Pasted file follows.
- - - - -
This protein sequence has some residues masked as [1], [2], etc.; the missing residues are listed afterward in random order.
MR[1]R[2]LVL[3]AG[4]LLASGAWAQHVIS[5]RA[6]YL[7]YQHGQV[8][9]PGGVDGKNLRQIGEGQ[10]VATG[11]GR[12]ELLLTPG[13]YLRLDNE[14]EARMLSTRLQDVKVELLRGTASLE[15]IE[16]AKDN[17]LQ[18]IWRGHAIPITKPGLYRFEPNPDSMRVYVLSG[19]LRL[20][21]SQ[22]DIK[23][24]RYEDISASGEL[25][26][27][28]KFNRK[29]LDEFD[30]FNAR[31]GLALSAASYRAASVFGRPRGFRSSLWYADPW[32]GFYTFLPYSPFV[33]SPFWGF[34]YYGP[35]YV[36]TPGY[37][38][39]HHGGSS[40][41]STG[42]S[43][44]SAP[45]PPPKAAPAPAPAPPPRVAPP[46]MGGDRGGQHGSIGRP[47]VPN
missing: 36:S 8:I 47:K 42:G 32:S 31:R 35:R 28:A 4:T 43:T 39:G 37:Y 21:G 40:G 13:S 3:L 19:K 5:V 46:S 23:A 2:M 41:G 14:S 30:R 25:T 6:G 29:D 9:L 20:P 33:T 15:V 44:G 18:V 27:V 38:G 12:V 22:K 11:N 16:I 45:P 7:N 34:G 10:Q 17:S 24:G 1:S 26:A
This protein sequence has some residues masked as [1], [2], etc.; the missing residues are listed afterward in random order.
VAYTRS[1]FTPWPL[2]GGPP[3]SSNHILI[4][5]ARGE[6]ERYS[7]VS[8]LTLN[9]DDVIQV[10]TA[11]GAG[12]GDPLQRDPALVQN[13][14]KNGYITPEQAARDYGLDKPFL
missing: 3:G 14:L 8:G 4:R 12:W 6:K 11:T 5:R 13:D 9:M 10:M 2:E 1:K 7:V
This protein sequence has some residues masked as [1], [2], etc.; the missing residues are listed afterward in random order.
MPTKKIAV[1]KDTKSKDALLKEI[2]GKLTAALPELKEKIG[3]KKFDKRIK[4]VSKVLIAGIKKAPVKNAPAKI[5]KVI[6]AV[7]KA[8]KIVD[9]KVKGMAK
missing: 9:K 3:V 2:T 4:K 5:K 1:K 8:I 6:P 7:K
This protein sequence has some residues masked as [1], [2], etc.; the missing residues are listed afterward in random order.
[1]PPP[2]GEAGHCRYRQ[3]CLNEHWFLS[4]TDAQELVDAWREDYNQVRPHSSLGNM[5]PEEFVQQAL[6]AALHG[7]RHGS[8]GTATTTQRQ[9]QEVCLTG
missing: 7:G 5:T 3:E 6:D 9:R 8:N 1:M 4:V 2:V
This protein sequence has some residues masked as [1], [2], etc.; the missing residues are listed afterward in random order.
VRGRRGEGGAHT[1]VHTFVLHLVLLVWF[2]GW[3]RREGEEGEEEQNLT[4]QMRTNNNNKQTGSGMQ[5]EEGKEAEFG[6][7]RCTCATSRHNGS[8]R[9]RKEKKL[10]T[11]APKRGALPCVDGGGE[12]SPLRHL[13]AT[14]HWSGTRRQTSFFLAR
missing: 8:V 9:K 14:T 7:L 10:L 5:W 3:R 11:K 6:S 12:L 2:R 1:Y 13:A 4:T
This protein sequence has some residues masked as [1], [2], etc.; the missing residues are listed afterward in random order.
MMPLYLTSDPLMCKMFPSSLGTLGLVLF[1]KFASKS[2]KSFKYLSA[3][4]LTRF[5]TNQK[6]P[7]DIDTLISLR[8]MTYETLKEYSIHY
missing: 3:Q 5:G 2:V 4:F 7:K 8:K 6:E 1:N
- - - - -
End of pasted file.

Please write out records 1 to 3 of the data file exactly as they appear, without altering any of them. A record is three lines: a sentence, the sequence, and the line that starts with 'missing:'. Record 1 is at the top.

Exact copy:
This protein sequence has some residues masked as [1], [2], etc.; the missing residues are listed afterward in random order.
MR[1]R[2]LVL[3]AG[4]LLASGAWAQHVIS[5]RA[6]YL[7]YQHGQV[8][9]PGGVDGKNLRQIGEGQ[10]VATG[11]GR[12]ELLLTPG[13]YLRLDNE[14]EARMLSTRLQDVKVELLRGTASLE[15]IE[16]AKDN[17]LQ[18]IWRGHAIPITKPGLYRFEPNPDSMRVYVLSG[19]LRL[20][21]SQ[22]DIK[23][24]RYEDISASGEL[25][26][27][28]KFNRK[29]LDEFD[30]FNAR[31]GLALSAASYRAASVFGRPRGFRSSLWYADPW[32]GFYTFLPYSPFV[33]SPFWGF[34]YYGP[35]YV[36]TPGY[37][38][39]HHGGSS[40][41]STG[42]S[43][44]SAP[45]PPPKAAPAPAPAPPPRVAPP[46]MGGDRGGQHGSIGRP[47]VPN
missing: 36:S 8:I 47:K 42:G 32:S 31:R 35:R 28:A 4:T 43:T 39:G 37:Y 21:G 40:G 13:S 3:L 19:K 5:V 46:S 23:A 2:M 41:G 14:S 30:R 25:T 6:G 29:D 9:L 20:P 33:T 15:V 44:G 18:V 27:V 38:G 12:V 22:K 11:N 16:I 45:P 7:N 34:G 10:Q 17:S 24:G 1:S 26:A
This protein sequence has some residues masked as [1], [2], etc.; the missing residues are listed afterward in random order.
VAYTRS[1]FTPWPL[2]GGPP[3]SSNHILI[4][5]ARGE[6]ERYS[7]VS[8]LTLN[9]DDVIQV[10]TA[11]GAG[12]GDPLQRDPALVQN[13][14]KNGYITPEQAARDYGLDKPFL
missing: 3:G 14:L 8:G 4:R 12:W 6:K 11:T 5:R 13:D 9:M 10:M 2:E 1:K 7:V
This protein sequence has some residues masked as [1], [2], etc.; the missing residues are listed afterward in random order.
MPTKKIAV[1]KDTKSKDALLKEI[2]GKLTAALPELKEKIG[3]KKFDKRIK[4]VSKVLIAGIKKAPVKNAPAKI[5]KVI[6]AV[7]KA[8]KIVD[9]KVKGMAK
missing: 9:K 3:V 2:T 4:K 5:K 1:K 8:I 6:P 7:K